The Endpoint Is Dead To Me

Another day, another vulnerability. This month the big non-event was Badlock, following the recent trend of using a splashy name to catch the media’s attention so they could whip the management meat puppets into a paranoid frenzy. Many in the security community seem unperturbed by this latest bug, because let’s face it, nothing can surprise us after the last couple of really grim years.

But then more Java and Adobe Flash bugs were announced, some new iOS attack using Wi-Fi and NTP that can brick a device, followed by an announcement from Apple that they’ve decided to kill QuickTime for Windows instead of fixing a couple of critical flaws. All of this is forcing  me to admit the undeniable fact that trying to secure the endpoint is a waste of time. Even if you’re using a myriad of management tools, patching systems, vulnerability scanners, and DLP agents; you will fail, because you can never stay ahead of the game.

The endpoint must be seen for what it truly is: a limb to be isolated and severed from the healthy body of the enterprise at the first sign of gangrene. It’s a cootie-ridden device that while necessary for our users, must be isolated as much as possible from anything of value. A smelly turd to be flushed without remorse or hesitation. No matter what the user says, it is not valuable and nothing of value to the organization should ever be stored on it.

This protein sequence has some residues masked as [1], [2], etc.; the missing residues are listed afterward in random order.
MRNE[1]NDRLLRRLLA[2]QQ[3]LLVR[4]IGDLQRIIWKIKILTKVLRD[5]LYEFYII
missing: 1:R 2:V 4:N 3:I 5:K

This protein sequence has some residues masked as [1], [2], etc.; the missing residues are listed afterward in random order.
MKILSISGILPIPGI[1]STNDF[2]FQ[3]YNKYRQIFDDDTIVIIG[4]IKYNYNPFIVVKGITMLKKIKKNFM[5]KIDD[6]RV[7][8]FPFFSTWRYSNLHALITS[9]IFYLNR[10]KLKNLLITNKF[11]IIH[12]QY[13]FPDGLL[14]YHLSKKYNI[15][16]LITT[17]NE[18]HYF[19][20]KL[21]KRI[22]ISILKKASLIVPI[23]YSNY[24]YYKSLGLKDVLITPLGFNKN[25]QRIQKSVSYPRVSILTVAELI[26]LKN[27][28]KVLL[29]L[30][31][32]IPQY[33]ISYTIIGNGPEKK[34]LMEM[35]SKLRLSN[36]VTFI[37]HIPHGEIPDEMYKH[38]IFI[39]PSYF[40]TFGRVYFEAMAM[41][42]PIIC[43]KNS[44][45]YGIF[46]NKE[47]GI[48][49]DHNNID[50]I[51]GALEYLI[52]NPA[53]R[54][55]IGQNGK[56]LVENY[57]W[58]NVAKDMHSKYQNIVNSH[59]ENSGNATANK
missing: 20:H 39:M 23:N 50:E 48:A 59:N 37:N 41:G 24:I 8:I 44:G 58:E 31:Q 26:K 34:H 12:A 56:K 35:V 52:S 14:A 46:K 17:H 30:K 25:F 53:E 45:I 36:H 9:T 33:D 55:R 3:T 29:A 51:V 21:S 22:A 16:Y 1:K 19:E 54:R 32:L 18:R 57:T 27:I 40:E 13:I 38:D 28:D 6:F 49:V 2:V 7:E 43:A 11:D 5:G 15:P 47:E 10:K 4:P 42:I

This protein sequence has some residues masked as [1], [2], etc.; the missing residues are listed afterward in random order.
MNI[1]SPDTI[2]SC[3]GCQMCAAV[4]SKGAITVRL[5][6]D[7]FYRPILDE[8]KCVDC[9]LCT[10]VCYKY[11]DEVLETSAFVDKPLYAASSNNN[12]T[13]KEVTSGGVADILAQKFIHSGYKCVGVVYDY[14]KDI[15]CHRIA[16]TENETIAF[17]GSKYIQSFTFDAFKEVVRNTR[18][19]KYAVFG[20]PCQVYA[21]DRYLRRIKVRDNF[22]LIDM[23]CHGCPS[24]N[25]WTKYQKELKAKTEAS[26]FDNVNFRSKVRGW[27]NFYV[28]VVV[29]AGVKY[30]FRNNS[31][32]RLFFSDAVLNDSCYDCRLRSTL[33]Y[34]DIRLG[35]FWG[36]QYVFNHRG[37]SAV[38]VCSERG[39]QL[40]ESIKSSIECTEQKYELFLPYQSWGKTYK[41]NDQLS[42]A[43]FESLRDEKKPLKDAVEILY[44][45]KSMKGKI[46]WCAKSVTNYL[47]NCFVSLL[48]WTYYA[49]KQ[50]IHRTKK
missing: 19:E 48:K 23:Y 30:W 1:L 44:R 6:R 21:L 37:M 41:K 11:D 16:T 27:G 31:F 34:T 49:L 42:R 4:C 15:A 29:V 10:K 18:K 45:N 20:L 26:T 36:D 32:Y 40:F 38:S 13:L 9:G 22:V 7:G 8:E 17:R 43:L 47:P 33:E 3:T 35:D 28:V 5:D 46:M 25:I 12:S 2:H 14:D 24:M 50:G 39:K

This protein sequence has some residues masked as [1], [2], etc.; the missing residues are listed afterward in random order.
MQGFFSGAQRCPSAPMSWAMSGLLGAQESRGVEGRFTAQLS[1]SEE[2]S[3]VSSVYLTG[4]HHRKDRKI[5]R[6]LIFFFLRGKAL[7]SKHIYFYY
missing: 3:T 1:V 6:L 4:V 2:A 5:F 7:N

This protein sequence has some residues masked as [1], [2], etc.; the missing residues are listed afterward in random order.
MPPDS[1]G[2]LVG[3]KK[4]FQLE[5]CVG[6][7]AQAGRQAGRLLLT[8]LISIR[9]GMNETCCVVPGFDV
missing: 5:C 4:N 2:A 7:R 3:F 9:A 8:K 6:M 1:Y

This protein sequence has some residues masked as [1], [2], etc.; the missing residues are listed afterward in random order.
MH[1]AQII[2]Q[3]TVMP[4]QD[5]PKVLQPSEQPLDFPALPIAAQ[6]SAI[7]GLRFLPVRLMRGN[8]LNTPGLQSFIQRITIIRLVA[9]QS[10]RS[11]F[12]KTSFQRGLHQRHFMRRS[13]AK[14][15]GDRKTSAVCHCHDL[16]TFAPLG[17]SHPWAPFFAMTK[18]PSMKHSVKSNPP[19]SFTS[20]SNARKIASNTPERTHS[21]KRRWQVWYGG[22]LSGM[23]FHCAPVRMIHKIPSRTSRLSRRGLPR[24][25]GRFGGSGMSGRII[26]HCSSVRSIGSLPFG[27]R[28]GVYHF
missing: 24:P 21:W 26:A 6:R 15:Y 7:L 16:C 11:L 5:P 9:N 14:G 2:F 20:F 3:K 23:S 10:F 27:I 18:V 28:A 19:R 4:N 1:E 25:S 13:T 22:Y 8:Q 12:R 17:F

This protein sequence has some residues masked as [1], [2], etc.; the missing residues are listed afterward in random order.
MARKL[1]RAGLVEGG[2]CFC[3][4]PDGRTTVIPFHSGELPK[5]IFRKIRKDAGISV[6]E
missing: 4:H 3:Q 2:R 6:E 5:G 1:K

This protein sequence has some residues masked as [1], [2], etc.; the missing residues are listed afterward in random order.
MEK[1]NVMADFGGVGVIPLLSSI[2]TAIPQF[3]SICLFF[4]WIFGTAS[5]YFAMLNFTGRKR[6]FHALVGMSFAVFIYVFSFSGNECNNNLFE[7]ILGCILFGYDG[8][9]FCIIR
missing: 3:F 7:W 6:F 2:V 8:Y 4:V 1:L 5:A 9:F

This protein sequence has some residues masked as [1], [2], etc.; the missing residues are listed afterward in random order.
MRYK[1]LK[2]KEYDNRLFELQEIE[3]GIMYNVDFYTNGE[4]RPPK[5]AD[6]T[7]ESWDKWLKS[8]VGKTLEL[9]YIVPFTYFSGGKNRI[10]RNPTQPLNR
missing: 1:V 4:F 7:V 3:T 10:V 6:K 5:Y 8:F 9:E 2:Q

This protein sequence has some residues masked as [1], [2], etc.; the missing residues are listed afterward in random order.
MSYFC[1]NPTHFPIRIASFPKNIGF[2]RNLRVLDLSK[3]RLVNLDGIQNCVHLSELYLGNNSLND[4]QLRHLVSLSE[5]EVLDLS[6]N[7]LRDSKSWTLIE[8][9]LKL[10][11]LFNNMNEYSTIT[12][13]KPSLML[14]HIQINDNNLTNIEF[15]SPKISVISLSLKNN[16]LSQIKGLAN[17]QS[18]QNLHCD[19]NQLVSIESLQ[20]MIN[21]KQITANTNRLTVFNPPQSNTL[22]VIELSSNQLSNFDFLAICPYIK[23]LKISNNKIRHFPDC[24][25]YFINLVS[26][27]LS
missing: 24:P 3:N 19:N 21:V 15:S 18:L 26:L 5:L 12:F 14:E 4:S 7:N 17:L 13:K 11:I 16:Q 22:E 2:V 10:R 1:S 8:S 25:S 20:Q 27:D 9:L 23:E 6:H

This doesn’t mean I’m advocating removing all endpoint protection or patching agents. But it’s time to get real and accept the fact that most of this corporate malware is incapable of delivering what the vendors promise. Moreover, most often these applications negatively impact system performance, which infuriates our users. But instead of addressing this issue, IT departments layer on more of this crapware on the endpoint, which only encourages users to find ways to disable it. One more security vulnerability for the organization. A dedicated attacker will figure out a way to bypass most of it anyway, so why do we bother to trust software that is often more harmful to business productivity than the malware we’re trying to block?  We might as well give out “Etch A Sketches” instead of laptops.

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